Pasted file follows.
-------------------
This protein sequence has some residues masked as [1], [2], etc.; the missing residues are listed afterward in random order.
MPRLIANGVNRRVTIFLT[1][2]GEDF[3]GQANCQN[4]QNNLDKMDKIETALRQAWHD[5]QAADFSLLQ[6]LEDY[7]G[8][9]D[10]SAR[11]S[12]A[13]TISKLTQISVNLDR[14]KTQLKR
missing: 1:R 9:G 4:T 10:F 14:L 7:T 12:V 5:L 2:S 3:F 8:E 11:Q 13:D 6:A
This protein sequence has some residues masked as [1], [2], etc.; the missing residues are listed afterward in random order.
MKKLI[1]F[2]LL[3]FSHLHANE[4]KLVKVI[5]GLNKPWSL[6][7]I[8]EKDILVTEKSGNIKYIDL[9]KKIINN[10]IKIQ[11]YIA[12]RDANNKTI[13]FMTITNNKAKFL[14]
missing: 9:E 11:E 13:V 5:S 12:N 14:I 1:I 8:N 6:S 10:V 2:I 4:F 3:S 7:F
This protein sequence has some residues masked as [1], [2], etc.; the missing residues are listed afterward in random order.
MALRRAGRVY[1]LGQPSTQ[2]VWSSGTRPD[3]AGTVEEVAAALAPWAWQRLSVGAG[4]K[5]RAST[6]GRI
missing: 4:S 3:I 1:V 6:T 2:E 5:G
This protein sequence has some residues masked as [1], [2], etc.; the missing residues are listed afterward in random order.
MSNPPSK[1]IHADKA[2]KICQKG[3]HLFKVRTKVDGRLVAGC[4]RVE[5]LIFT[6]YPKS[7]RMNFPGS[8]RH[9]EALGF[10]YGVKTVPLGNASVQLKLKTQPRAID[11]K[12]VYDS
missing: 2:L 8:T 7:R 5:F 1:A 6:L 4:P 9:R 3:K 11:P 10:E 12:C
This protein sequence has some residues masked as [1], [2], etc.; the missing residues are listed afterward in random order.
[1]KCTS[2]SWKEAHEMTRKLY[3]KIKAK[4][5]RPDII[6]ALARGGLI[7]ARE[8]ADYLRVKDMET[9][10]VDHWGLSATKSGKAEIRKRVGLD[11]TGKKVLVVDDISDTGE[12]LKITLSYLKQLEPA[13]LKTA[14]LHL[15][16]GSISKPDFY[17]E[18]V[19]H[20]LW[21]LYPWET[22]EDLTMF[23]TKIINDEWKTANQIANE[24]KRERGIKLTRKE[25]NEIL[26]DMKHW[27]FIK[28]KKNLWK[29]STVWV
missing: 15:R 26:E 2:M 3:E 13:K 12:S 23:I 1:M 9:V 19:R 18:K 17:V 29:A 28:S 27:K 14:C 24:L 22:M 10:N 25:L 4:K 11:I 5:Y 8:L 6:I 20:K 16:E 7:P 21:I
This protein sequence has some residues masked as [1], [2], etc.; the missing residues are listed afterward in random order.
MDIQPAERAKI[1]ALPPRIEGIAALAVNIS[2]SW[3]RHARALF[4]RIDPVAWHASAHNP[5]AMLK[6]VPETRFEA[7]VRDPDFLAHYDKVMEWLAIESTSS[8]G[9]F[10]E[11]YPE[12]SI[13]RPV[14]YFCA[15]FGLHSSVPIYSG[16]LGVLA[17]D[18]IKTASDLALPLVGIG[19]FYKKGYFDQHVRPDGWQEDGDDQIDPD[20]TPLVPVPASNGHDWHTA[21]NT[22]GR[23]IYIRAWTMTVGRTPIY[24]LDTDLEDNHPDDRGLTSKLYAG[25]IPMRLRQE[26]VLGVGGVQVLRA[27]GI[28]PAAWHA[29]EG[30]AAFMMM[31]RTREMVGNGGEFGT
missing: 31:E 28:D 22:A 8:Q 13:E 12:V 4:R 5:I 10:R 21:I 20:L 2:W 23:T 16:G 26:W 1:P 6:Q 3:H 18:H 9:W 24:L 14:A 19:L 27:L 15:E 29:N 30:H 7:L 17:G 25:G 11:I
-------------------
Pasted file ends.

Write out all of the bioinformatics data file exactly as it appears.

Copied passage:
This protein sequence has some residues masked as [1], [2], etc.; the missing residues are listed afterward in random order.
MPRLIANGVNRRVTIFLT[1][2]GEDF[3]GQANCQN[4]QNNLDKMDKIETALRQAWHD[5]QAADFSLLQ[6]LEDY[7]G[8][9]D[10]SAR[11]S[12]A[13]TISKLTQISVNLDR[14]KTQLKR
missing: 1:R 9:G 4:T 10:F 14:L 7:T 12:V 5:L 2:S 3:F 8:E 11:Q 13:D 6:A
This protein sequence has some residues masked as [1], [2], etc.; the missing residues are listed afterward in random order.
MKKLI[1]F[2]LL[3]FSHLHANE[4]KLVKVI[5]GLNKPWSL[6][7]I[8]EKDILVTEKSGNIKYIDL[9]KKIINN[10]IKIQ[11]YIA[12]RDANNKTI[13]FMTITNNKAKFL[14]
missing: 9:E 11:E 13:V 5:S 12:N 14:I 1:I 8:N 6:S 10:V 2:I 4:F 3:S 7:F
This protein sequence has some residues masked as [1], [2], etc.; the missing residues are listed afterward in random order.
MALRRAGRVY[1]LGQPSTQ[2]VWSSGTRPD[3]AGTVEEVAAALAPWAWQRLSVGAG[4]K[5]RAST[6]GRI
missing: 4:S 3:I 1:V 6:T 2:E 5:G
This protein sequence has some residues masked as [1], [2], etc.; the missing residues are listed afterward in random order.
MSNPPSK[1]IHADKA[2]KICQKG[3]HLFKVRTKVDGRLVAGC[4]RVE[5]LIFT[6]YPKS[7]RMNFPGS[8]RH[9]EALGF[10]YGVKTVPLGNASVQLKLKTQPRAID[11]K[12]VYDS
missing: 2:L 8:T 7:R 5:F 1:A 6:L 4:P 9:R 3:K 11:P 10:E 12:C
This protein sequence has some residues masked as [1], [2], etc.; the missing residues are listed afterward in random order.
[1]KCTS[2]SWKEAHEMTRKLY[3]KIKAK[4][5]RPDII[6]ALARGGLI[7]ARE[8]ADYLRVKDMET[9][10]VDHWGLSATKSGKAEIRKRVGLD[11]TGKKVLVVDDISDTGE[12]LKITLSYLKQLEPA[13]LKTA[14]LHL[15][16]GSISKPDFY[17]E[18]V[19]H[20]LW[21]LYPWET[22]EDLTMF[23]TKIINDEWKTANQIANE[24]KRERGIKLTRKE[25]NEIL[26]DMKHW[27]FIK[28]KKNLWK[29]STVWV
missing: 15:R 26:E 2:M 3:E 13:K 12:S 23:I 1:M 9:V 19:R 18:K 17:V 29:A 28:S 27:K 14:C 24:L 22:M 10:N 25:L 4:K 11:I 5:Y 8:L 6:I 20:K 16:E 7:P 21:I
This protein sequence has some residues masked as [1], [2], etc.; the missing residues are listed afterward in random order.
MDIQPAERAKI[1]ALPPRIEGIAALAVNIS[2]SW[3]RHARALF[4]RIDPVAWHASAHNP[5]AMLK[6]VPETRFEA[7]VRDPDFLAHYDKVMEWLAIESTSS[8]G[9]F[10]E[11]YPE[12]SI[13]RPV[14]YFCA[15]FGLHSSVPIYSG[16]LGVLA[17]D[18]IKTASDLALPLVGIG[19]FYKKGYFDQHVRPDGWQEDGDDQIDPD[20]TPLVPVPASNGHDWHTA[21]NT[22]GR[23]IYIRAWTMTVGRTPIY[24]LDTDLEDNHPDDRGLTSKLYAG[25]IPMRLRQE[26]VLGVGGVQVLRA[27]GI[28]PAAWHA[29]EG[30]AAFMMM[31]RTREMVGNGGEFGT
missing: 31:E 28:D 22:A 8:Q 13:E 12:V 4:R 5:I 10:R 21:I 20:L 2:W 23:T 16:G 26:W 1:P 6:Q 3:H 18:H 9:W 24:L 14:A 19:L 27:L 15:E 29:N 30:H 7:L 17:G 25:G 11:I